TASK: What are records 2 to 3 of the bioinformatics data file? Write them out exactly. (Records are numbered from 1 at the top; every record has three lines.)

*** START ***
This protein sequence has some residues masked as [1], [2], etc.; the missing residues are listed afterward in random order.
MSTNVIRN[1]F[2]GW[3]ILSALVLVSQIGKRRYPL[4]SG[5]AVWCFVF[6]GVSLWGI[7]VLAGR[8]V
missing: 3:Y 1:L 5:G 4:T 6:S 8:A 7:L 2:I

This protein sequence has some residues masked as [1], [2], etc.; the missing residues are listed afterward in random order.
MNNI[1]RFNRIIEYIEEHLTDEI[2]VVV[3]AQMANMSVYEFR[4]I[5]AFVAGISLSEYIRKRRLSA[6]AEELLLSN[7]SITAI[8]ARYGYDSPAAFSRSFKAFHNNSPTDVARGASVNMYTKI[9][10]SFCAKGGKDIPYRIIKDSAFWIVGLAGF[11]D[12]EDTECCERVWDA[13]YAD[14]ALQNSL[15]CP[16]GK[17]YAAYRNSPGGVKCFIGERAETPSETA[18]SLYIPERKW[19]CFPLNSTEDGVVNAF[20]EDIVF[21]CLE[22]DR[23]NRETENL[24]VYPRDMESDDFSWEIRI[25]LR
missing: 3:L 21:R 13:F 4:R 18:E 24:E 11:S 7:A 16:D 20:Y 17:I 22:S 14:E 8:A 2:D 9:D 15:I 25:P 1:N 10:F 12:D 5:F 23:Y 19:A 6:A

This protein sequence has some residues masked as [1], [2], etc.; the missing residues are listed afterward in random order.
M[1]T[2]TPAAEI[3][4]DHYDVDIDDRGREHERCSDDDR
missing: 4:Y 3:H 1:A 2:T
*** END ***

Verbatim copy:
This protein sequence has some residues masked as [1], [2], etc.; the missing residues are listed afterward in random order.
MNNI[1]RFNRIIEYIEEHLTDEI[2]VVV[3]AQMANMSVYEFR[4]I[5]AFVAGISLSEYIRKRRLSA[6]AEELLLSN[7]SITAI[8]ARYGYDSPAAFSRSFKAFHNNSPTDVARGASVNMYTKI[9][10]SFCAKGGKDIPYRIIKDSAFWIVGLAGF[11]D[12]EDTECCERVWDA[13]YAD[14]ALQNSL[15]CP[16]GK[17]YAAYRNSPGGVKCFIGERAETPSETA[18]SLYIPERKW[19]CFPLNSTEDGVVNAF[20]EDIVF[21]CLE[22]DR[23]NRETENL[24]VYPRDMESDDFSWEIRI[25]LR
missing: 3:L 21:R 13:F 4:R 18:E 24:E 11:S 7:A 16:D 20:Y 17:I 22:S 14:E 8:A 2:D 9:D 15:I 25:P 1:N 10:F 12:D 5:F 23:Y 19:A 6:A

This protein sequence has some residues masked as [1], [2], etc.; the missing residues are listed afterward in random order.
M[1]T[2]TPAAEI[3][4]DHYDVDIDDRGREHERCSDDDR
missing: 4:Y 3:H 1:A 2:T